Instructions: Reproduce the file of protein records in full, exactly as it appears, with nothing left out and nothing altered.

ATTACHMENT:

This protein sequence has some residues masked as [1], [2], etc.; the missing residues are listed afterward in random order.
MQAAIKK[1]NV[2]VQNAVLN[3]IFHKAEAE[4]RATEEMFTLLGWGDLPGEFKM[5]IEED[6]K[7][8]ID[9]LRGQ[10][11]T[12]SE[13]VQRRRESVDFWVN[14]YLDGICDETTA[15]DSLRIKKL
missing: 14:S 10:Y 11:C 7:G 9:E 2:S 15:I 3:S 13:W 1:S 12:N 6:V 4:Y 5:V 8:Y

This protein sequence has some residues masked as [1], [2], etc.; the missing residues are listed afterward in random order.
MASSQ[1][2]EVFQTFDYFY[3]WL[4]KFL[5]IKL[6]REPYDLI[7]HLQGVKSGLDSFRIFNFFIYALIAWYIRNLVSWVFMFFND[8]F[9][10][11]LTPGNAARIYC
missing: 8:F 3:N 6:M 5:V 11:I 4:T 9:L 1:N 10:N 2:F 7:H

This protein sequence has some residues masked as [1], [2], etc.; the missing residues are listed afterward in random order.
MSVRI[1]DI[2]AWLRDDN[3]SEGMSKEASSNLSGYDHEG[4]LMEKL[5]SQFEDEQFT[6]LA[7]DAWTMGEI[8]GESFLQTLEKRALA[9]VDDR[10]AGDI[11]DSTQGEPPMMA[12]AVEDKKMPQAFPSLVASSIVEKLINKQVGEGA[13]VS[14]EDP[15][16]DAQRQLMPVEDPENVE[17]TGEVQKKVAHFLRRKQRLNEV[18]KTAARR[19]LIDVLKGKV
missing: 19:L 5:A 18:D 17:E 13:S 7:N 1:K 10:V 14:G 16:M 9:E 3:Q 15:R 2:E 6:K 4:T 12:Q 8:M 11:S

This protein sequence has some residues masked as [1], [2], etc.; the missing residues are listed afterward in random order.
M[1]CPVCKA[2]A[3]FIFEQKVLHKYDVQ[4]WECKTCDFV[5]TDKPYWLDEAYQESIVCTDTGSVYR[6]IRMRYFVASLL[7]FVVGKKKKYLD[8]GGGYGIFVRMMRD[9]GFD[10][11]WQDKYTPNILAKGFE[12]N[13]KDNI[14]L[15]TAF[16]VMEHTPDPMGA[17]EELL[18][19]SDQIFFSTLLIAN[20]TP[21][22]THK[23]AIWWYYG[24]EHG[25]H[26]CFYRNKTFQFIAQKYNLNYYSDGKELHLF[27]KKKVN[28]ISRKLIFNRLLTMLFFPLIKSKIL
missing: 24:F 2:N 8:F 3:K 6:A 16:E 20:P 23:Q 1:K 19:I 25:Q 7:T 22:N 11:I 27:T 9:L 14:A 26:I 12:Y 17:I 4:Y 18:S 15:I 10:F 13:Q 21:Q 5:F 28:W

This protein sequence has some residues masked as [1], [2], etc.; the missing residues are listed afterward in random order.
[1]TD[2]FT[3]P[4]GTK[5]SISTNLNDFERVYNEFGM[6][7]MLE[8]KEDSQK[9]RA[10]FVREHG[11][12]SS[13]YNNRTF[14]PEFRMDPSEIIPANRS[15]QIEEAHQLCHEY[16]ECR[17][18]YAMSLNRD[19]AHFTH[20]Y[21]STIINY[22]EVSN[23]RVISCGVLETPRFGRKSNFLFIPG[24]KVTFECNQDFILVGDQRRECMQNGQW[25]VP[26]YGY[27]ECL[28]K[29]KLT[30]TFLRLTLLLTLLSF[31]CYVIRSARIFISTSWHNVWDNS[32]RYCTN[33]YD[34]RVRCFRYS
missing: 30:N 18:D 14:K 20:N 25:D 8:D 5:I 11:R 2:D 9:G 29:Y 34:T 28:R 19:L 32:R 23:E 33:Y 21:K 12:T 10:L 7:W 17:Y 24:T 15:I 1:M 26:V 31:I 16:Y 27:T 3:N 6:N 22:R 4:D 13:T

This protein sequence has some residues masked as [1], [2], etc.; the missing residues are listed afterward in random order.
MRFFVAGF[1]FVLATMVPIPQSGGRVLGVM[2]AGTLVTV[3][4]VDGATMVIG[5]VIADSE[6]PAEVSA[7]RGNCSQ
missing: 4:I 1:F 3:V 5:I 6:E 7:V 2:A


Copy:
This protein sequence has some residues masked as [1], [2], etc.; the missing residues are listed afterward in random order.
MQAAIKK[1]NV[2]VQNAVLN[3]IFHKAEAE[4]RATEEMFTLLGWGDLPGEFKM[5]IEED[6]K[7][8]ID[9]LRGQ[10][11]T[12]SE[13]VQRRRESVDFWVN[14]YLDGICDETTA[15]DSLRIKKL
missing: 14:S 10:Y 11:C 7:G 9:E 2:S 15:I 3:S 13:W 1:S 12:N 6:V 4:Y 5:V 8:Y

This protein sequence has some residues masked as [1], [2], etc.; the missing residues are listed afterward in random order.
MASSQ[1][2]EVFQTFDYFY[3]WL[4]KFL[5]IKL[6]REPYDLI[7]HLQGVKSGLDSFRIFNFFIYALIAWYIRNLVSWVFMFFND[8]F[9][10][11]LTPGNAARIYC
missing: 8:F 3:N 6:M 5:V 11:I 4:T 9:L 1:N 10:N 2:F 7:H

This protein sequence has some residues masked as [1], [2], etc.; the missing residues are listed afterward in random order.
MSVRI[1]DI[2]AWLRDDN[3]SEGMSKEASSNLSGYDHEG[4]LMEKL[5]SQFEDEQFT[6]LA[7]DAWTMGEI[8]GESFLQTLEKRALA[9]VDDR[10]AGDI[11]DSTQGEPPMMA[12]AVEDKKMPQAFPSLVASSIVEKLINKQVGEGA[13]VS[14]EDP[15][16]DAQRQLMPVEDPENVE[17]TGEVQKKVAHFLRRKQRLNEV[18]KTAARR[19]LIDVLKGKV
missing: 19:L 5:A 18:D 17:E 13:S 7:N 1:K 10:V 14:G 16:M 9:E 3:Q 15:R 2:E 6:K 4:T 12:Q 8:M 11:S

This protein sequence has some residues masked as [1], [2], etc.; the missing residues are listed afterward in random order.
M[1]CPVCKA[2]A[3]FIFEQKVLHKYDVQ[4]WECKTCDFV[5]TDKPYWLDEAYQESIVCTDTGSVYR[6]IRMRYFVASLL[7]FVVGKKKKYLD[8]GGGYGIFVRMMRD[9]GFD[10][11]WQDKYTPNILAKGFE[12]N[13]KDNI[14]L[15]TAF[16]VMEHTPDPMGA[17]EELL[18][19]SDQIFFSTLLIAN[20]TP[21][22]THK[23]AIWWYYG[24]EHG[25]H[26]CFYRNKTFQFIAQKYNLNYYSDGKELHLF[27]KKKVN[28]ISRKLIFNRLLTMLFFPLIKSKIL
missing: 24:F 2:N 8:F 3:K 6:A 16:E 20:P 23:Q 1:K 19:I 25:Q 7:T 22:N 11:I 27:T 9:L 14:A 26:I 12:Y 17:I 4:Y 18:S 15:I 10:F 13:Q 21:Q 5:F 28:W

This protein sequence has some residues masked as [1], [2], etc.; the missing residues are listed afterward in random order.
[1]TD[2]FT[3]P[4]GTK[5]SISTNLNDFERVYNEFGM[6][7]MLE[8]KEDSQK[9]RA[10]FVREHG[11][12]SS[13]YNNRTF[14]PEFRMDPSEIIPANRS[15]QIEEAHQLCHEY[16]ECR[17][18]YAMSLNRD[19]AHFTH[20]Y[21]STIINY[22]EVSN[23]RVISCGVLETPRFGRKSNFLFIPG[24]KVTFECNQDFILVGDQRRECMQNGQW[25]VP[26]YGY[27]ECL[28]K[29]KLT[30]TFLRLTLLLTLLSF[31]CYVIRSARIFISTSWHNVWDNS[32]RYCTN[33]YD[34]RVRCFRYS
missing: 30:N 18:D 14:K 20:N 25:D 8:D 5:I 11:R 2:D 9:G 29:Y 34:T 28:R 19:L 32:R 23:E 33:Y 21:K 12:T 10:L 7:W 17:Y 24:T 15:I 1:M 26:V 31:I 16:Y 27:T 3:N 6:N 22:R 4:D 13:T

This protein sequence has some residues masked as [1], [2], etc.; the missing residues are listed afterward in random order.
MRFFVAGF[1]FVLATMVPIPQSGGRVLGVM[2]AGTLVTV[3][4]VDGATMVIG[5]VIADSE[6]PAEVSA[7]RGNCSQ
missing: 4:I 1:F 3:V 5:I 6:E 7:V 2:A